Questo antico rito quasi magico di richiesta di aiuto a Giano ed al Dio Marte, arriva sino a noi attraverso la storia del console Publio Decio Mure che nella famosa battaglia delle nazioni 340 a.C. (una coalizione di Galli, Senoni, Etruschi e Umbri contro Romani e Piceni) era ormai prossimo alla sconfitta, completamente lordo di sangue e polvere, si accorge che non c’era un momento da perdere e decide di chiedere l’intercessione degli dei per ribaltare le sorti della battaglia. Si dice pronto ad effettuare questo scambio e richiedere una “devotio” perché gli stessi potessero aiutarlo nella sua vittoria. Il console a quel punto, indossa la toga e rivolgendosi ad alta voce, di fronte ai suoi soldati pronuncia una invocazione propiziatoria e si scaglia verso i suoi nemici per essere ucciso. La battaglia terminò con la vittoria dei romani e questa azione così estrema riusciva a dare ai soldati una carica incredibile. Pensare che il proprio comandante sacrificava la sua vita prima dei suoi soldati per la patria era un supremo sacrificio pazzesco!

This ancient Roman ritual in which a commander dedicated his life to the Gods Janus and Mars is known to us because Livius mentioned what happened during the famous battle of the nations 340 B.C. (a coalition of Gallic, Senons, Etruscans and Umbri against Romans and Picentes). The consul Publius Decius Mus was practically loosing the battle and completely covered with blood and dust, decided that it was the moment for a request of the Gods’ intercession and only them could give the Romans the possibility to win the battle. The devotio was an extreme form of votum in which a Roman general vowed for sacrifice his own life in Exchange for victory. The battle was won by the Romans and this particular action managed to give to the soldiers an incredible strength. Thinking that the commander was ready to sacrifice his life before his soldiers was an amazing consacration in the name of the homeland.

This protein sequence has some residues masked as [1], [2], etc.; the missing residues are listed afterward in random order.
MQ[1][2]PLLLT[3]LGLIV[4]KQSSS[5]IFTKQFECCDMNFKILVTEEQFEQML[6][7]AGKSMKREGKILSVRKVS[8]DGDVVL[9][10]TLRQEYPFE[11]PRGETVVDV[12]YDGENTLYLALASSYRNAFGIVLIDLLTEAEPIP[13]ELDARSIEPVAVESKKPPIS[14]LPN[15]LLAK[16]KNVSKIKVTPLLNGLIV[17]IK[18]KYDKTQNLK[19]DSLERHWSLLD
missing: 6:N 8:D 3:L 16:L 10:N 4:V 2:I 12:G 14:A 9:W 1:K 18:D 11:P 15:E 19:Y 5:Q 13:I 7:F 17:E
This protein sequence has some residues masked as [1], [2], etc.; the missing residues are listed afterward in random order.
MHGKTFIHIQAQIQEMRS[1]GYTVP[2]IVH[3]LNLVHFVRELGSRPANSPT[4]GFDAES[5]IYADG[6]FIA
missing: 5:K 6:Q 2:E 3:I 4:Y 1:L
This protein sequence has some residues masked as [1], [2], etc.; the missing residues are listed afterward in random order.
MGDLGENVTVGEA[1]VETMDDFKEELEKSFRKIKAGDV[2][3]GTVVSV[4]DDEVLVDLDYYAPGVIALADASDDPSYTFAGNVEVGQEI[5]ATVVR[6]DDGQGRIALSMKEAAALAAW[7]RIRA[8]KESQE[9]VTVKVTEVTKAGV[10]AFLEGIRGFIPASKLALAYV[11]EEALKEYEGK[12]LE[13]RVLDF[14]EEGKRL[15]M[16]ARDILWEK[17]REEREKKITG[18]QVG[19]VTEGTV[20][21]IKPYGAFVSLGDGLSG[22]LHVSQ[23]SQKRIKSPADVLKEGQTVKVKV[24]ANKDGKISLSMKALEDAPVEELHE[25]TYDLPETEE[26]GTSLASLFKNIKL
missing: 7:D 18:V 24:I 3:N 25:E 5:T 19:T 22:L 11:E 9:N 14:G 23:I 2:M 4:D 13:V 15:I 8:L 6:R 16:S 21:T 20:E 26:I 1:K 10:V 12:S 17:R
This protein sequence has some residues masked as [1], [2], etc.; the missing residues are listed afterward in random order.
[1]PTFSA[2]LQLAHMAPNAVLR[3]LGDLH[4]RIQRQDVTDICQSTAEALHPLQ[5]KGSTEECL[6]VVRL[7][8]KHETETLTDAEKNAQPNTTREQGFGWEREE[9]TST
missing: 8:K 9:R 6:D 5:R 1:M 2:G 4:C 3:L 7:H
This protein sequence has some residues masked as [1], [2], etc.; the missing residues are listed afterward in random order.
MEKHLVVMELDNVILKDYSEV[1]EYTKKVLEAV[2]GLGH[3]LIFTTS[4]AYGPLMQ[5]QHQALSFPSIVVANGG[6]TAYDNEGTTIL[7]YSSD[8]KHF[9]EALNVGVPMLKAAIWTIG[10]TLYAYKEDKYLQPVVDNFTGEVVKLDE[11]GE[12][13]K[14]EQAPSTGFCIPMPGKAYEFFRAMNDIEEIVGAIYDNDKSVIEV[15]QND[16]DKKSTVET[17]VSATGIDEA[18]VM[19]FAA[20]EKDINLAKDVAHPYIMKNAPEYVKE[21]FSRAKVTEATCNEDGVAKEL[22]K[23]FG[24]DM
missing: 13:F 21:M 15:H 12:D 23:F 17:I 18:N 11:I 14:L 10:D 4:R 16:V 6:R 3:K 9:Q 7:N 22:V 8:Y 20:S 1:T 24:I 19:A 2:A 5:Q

Patrio exemplo ete me dicabo atque animam devoro hostibus, quibus rem summam et patriam nostram quondam adauctavit pater. (As before my father made my homeland more illustrious and glorious, I will too consecrate for the victory of my homeland mine).



O Giano, o Giove, o Marte Padre, o Quirino, o Bellona, o Lari, o déi Novensili, o déi Indigeni, o déi che avete potere su di noi e sui nemici, e voi, o déi Mani, vi prego, vi supplico, vi chiedo e mi riprometto la grazia che voi accordiate propizi al Popolo Romano dei Quiriti potenza e vittoria, e rechiate terrore, spavento e morte ai nemici del Popolo Romano dei Quiriti. Come ho espressamente dichiarato, io immolo insieme con me agli déi Mani e alla Terra, per la Repubblica del Popolo Romano dei Quiriti, per l’esercito, per le legioni, per le milizie ausiliarie del Popolo Romano dei Quiriti.